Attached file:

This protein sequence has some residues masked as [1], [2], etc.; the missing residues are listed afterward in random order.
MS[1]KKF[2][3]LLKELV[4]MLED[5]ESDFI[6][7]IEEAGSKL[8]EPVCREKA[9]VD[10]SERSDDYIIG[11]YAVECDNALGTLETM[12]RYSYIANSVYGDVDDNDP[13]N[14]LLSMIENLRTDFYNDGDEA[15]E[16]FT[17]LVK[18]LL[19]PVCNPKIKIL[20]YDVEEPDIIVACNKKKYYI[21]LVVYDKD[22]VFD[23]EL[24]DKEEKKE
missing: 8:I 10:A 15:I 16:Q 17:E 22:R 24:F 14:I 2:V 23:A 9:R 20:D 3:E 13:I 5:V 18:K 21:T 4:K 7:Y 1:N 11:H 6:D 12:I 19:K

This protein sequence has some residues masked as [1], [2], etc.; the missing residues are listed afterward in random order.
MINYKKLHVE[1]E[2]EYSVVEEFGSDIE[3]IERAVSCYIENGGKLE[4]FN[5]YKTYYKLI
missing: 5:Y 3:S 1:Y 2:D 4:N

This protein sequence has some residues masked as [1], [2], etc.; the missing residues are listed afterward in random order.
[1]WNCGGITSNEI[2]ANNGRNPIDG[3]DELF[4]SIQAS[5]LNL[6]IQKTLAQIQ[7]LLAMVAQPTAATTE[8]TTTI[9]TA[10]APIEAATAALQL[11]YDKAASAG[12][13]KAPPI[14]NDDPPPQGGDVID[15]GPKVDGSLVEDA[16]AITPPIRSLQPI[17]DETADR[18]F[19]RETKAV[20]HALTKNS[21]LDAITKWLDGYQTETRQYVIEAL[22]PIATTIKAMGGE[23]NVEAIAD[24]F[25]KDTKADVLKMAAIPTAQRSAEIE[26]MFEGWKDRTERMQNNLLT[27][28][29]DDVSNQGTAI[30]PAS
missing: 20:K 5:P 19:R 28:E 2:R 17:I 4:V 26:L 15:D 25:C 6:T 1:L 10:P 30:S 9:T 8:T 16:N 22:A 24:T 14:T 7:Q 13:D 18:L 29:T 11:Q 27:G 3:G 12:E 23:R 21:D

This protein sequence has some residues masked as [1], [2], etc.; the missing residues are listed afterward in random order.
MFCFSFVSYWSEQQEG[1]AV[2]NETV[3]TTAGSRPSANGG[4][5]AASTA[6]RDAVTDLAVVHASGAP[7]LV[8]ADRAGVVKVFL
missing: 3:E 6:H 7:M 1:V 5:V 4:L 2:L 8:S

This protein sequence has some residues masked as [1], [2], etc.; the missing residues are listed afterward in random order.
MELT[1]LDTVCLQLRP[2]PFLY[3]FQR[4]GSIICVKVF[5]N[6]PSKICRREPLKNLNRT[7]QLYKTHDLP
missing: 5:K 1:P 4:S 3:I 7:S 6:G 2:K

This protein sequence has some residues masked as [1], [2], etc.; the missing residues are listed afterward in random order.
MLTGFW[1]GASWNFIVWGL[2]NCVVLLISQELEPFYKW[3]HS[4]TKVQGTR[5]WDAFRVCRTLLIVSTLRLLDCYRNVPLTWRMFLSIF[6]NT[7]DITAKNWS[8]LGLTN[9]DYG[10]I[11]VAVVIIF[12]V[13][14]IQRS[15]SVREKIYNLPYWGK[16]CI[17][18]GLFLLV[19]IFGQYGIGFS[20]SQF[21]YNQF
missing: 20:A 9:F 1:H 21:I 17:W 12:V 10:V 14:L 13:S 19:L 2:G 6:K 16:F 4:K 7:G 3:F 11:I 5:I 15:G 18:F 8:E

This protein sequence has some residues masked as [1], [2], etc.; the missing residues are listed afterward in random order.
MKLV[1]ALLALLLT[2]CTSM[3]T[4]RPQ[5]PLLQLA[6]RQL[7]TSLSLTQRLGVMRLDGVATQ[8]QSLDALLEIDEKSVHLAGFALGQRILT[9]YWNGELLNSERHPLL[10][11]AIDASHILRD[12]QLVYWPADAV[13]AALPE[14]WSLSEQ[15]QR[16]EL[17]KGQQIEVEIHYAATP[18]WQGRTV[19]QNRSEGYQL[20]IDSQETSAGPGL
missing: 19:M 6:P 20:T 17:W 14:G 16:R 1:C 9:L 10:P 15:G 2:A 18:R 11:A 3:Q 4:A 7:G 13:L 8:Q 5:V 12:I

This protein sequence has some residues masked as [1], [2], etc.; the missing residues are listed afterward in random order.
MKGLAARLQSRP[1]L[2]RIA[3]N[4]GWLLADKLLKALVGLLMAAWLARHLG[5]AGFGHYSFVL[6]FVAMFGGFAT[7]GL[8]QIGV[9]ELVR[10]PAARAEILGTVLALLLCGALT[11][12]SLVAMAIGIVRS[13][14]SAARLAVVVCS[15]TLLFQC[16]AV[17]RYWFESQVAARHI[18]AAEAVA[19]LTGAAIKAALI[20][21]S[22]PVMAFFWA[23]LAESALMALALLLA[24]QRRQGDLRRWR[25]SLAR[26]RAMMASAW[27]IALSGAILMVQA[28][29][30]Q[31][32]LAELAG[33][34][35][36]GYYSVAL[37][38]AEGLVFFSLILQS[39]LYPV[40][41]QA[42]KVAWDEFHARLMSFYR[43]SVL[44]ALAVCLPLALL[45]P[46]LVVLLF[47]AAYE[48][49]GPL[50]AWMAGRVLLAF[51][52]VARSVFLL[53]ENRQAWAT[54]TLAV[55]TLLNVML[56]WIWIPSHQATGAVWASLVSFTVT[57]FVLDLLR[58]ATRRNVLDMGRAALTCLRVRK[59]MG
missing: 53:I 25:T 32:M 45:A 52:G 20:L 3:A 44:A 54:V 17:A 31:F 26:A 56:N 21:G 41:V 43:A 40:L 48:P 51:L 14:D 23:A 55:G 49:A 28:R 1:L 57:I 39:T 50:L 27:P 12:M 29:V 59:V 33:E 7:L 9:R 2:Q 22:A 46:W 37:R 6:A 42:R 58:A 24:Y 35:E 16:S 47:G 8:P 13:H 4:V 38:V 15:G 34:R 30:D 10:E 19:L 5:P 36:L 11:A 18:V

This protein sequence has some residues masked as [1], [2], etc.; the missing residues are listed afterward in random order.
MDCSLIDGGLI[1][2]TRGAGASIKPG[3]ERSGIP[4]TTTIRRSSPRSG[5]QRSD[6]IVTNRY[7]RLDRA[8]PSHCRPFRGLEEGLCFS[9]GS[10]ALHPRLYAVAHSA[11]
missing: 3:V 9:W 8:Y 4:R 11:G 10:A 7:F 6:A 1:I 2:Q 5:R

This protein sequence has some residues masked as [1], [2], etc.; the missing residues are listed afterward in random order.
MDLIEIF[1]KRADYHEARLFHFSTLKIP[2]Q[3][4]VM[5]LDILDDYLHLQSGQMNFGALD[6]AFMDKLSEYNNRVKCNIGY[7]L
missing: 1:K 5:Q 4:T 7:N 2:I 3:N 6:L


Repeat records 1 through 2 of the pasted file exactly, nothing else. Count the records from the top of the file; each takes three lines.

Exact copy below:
This protein sequence has some residues masked as [1], [2], etc.; the missing residues are listed afterward in random order.
MS[1]KKF[2][3]LLKELV[4]MLED[5]ESDFI[6][7]IEEAGSKL[8]EPVCREKA[9]VD[10]SERSDDYIIG[11]YAVECDNALGTLETM[12]RYSYIANSVYGDVDDNDP[13]N[14]LLSMIENLRTDFYNDGDEA[15]E[16]FT[17]LVK[18]LL[19]PVCNPKIKIL[20]YDVEEPDIIVACNKKKYYI[21]LVVYDKD[22]VFD[23]EL[24]DKEEKKE
missing: 8:I 10:A 15:I 16:Q 17:E 22:R 24:F 14:I 2:V 23:A 9:R 20:D 3:E 13:I 5:V 18:K 21:T 4:K 7:Y 1:N 11:H 6:D 12:I 19:K

This protein sequence has some residues masked as [1], [2], etc.; the missing residues are listed afterward in random order.
MINYKKLHVE[1]E[2]EYSVVEEFGSDIE[3]IERAVSCYIENGGKLE[4]FN[5]YKTYYKLI
missing: 5:Y 3:S 1:Y 2:D 4:N